Young Nicolas (Max Brebant) lives on an island that looks uncannily similar to the locations used in ISLAND OF DEATH or WHO CAN KILL A CHILD? - all rustic, decaying white buildings, sunny backdrops and eerily silent streets (in actual fact, EVOLUTION was shot in Lanzarote!).
Initially, at least, the lad doesn't question the fact that this island is his entire world. Nor does he seem perturbed by the fact that all the children on the island are also boys ... or that the only adults are all female.
But then, one morning whilst swimming out on the coastline, Nicolas spies what he believes is a dead boy floating in the sea. He hurries back to his barren, grey home to tell his mother (Julie-Marie Parmentier): she rubbishes this suggestion, and goes to great lengths the following day to drag Nicolas and his friends to the black-sanded beach and prove there's no body to be found.
However, Nicolas is still not convinced. He begins to question his surroundings and the integrity of his mother for the first time. His sketches increasingly harken to things that do not exist in his world: a football, a rocking horse etc. The following morning, he returns to the beach with his pals to search for clues. After getting into a fight with fellow boy Frank (Nissim Renard) and torturing a starfish, he's sent to the island's sinister hospital.
There, he's subjected to injections and strange operations before being placed in a fun-free ward during the night with other comatose kids. When they each awake as the sun rises, the lads remark to each other that they've all had the same stomach operation. But just what that operation was precisely, none of them know.
As Nicolas forms a friendship with kindly nurse Stella (Roxane Duran), he starts to dig deeper into the mystery around him. He spies on the island's females as they watch instructional videos on how to perform specialist operations, watches from afar as they writhe in the sand under the guise of moonlight...
But, even if Nicolas gets to the bottom of these strange goings-on, will that be enough to save him from his fate on the island?
I've waited a long time for Lucile Hadzihalilovic to follow up her wonderful 2004 feature debut INNOCENCE. That film was as visually breath-taking as it was curiously beguiling, a coming-of-age drama that works just as well as a piece of surrealism, an insidious thriller or a poem brought to lyrical life on film.
EVOLUTION reverses the gimmick of INNOCENCE, in that the child cast here are all male. It touches upon similar concepts - identity, trust, adolescence, need, desire, morality - but does so while embracing more obvious genre trappings. The cold, clinical nature of the hospital scenes and the implication of body horror conspiracies echo vintage Cronenberg; the incremental sense of paranoia and claustrophobia calls to mind both Cold War era sci-fi classics like INVASION OF THE BODY SNATCHERS, and more traditional horrors such as THE THING.
Of course, this being a Hadzihalilovic film - Mrs Gaspar Noe to you and me - it's also aesthetically gorgeous. Each and every scene has been meticulously prepared in terms of colour, lighting and framing. The film moves rather slowly as a result, allowing each scene ample opportunity to impress.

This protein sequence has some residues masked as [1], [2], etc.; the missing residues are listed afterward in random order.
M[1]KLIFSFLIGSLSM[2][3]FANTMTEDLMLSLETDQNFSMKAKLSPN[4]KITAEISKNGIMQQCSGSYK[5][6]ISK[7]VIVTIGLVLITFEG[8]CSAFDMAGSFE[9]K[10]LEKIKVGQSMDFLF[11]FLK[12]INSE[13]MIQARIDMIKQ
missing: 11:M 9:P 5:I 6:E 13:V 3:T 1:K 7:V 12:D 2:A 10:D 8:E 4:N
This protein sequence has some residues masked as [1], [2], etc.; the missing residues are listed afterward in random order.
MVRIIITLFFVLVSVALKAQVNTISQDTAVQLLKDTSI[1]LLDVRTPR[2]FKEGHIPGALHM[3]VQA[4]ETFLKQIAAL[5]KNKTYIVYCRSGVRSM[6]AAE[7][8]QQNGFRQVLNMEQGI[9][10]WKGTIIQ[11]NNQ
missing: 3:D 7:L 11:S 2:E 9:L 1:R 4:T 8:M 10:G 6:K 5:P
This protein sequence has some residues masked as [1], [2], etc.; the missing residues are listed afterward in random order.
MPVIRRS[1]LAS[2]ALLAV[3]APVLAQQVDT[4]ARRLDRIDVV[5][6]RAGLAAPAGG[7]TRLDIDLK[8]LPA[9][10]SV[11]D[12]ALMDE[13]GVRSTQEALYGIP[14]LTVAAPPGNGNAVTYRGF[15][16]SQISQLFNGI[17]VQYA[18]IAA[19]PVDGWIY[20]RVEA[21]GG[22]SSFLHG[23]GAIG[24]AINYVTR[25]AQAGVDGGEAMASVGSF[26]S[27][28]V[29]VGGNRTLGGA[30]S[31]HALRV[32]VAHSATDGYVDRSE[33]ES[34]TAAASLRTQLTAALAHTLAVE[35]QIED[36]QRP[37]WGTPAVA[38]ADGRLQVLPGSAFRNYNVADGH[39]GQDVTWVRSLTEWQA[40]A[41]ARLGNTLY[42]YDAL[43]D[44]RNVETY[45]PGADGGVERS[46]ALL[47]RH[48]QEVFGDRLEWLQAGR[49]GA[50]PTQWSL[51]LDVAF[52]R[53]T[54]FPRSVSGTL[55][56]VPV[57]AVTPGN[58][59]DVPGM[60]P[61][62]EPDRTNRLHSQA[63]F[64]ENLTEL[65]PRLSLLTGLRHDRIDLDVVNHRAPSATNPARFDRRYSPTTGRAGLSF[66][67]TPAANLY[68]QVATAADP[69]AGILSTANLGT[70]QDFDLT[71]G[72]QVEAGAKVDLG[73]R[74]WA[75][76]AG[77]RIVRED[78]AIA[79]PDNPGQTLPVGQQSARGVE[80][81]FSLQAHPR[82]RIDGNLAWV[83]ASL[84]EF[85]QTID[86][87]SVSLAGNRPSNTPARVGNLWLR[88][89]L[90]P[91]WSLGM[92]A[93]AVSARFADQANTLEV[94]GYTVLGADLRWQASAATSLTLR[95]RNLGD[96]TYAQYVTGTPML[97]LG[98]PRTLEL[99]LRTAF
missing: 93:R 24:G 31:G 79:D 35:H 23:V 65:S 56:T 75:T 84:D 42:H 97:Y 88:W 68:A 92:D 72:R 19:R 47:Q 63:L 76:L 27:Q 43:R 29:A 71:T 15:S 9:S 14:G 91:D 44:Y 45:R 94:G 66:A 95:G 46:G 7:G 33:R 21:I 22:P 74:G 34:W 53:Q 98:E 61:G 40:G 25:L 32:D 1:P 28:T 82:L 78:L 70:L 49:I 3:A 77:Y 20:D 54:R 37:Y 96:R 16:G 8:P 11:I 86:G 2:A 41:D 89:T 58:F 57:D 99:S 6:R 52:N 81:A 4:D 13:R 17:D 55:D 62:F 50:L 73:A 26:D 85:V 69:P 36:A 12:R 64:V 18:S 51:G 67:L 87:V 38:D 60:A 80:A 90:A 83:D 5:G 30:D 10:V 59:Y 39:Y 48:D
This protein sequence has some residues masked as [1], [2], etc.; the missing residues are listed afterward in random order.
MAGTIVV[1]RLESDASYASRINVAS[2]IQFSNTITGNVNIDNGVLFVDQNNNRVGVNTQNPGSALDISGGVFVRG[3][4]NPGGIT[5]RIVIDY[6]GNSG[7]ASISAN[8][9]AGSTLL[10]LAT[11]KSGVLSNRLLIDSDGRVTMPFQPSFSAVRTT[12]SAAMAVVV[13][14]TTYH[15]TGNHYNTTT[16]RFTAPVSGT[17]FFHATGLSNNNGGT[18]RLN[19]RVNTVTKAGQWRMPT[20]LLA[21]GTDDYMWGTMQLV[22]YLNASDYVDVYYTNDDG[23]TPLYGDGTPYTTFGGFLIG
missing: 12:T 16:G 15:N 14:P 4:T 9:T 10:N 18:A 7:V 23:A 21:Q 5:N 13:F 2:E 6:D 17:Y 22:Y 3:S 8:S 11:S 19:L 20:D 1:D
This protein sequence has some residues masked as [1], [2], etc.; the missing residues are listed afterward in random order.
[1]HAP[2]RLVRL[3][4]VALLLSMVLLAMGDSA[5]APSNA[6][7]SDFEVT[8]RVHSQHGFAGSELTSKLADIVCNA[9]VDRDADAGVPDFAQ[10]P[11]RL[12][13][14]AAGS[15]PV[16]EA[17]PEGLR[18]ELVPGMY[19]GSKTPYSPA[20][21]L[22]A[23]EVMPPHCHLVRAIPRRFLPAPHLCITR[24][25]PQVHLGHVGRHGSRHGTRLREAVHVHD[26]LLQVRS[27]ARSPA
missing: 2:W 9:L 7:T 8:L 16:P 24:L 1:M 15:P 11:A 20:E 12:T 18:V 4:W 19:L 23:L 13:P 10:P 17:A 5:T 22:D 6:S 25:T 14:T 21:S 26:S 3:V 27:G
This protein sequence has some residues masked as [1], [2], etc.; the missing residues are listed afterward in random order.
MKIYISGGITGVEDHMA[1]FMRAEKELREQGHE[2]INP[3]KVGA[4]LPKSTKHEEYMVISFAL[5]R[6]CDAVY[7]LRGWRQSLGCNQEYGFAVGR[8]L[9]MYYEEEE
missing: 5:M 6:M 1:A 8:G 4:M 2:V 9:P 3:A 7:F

Quite what it all means is, I suppose, open to interpretation: the significance of the starfish, for example, the inversion of life-giving that's implied as the screenplay progresses and the message that no paternal bond is to be trusted. The beauty of it all is that the film works on two levels - you can muse over its themes, or ignore them and simply take in an extraordinarily well-photographed sci-fi thriller.
Did it make as much of an impact upon me as INNOCENCE did? No, it didn't. The themes didn't resonate as far, and I still don't think the writer-director has mustered writing characters warm enough to really care for. It's also apparent a lot sooner as to what's going on, so loses out on points of intrigue when measured against its predecessor.
But that doesn't make it a bad film.
Metrodome's region 2-encoded DVD presents us with the uncut film in its original 2.35:1 ratio. The transfer is 16x9 enhanced and looks very good. Strong colours, robust blacks, sharp definition and fine detail prevail throughout.
French audio comes in options of 2.0 or 5.1 mixes. Both are solid propositions: the latter has the edge during more bombastic moments, obviously, due to astute channel separation and clean playback. English subtitles are burned-in but unobtrusive and well-written at all times.
A static main menu page leads into a similarly motionless scene selection menu which allows access to the film by way of 12 chapters.
It's a real shame to report that a film of such interest comes to UK DVD with no feature-related bonus features whatsoever.
All we get are three unrelated trailers, which the disc is defaulted to open up with: SPRING, ONE & TWO and PARTISAN.
EVOLUTION is original in look and delivery, beguiling in execution and well worth a look. It's no leap forward from INNOCENCE, but does continue to showcase Lucile Hadzihalilovic as a talent to watch.
Review by Stuart Willis
|Released by Metrodome|
|see main review|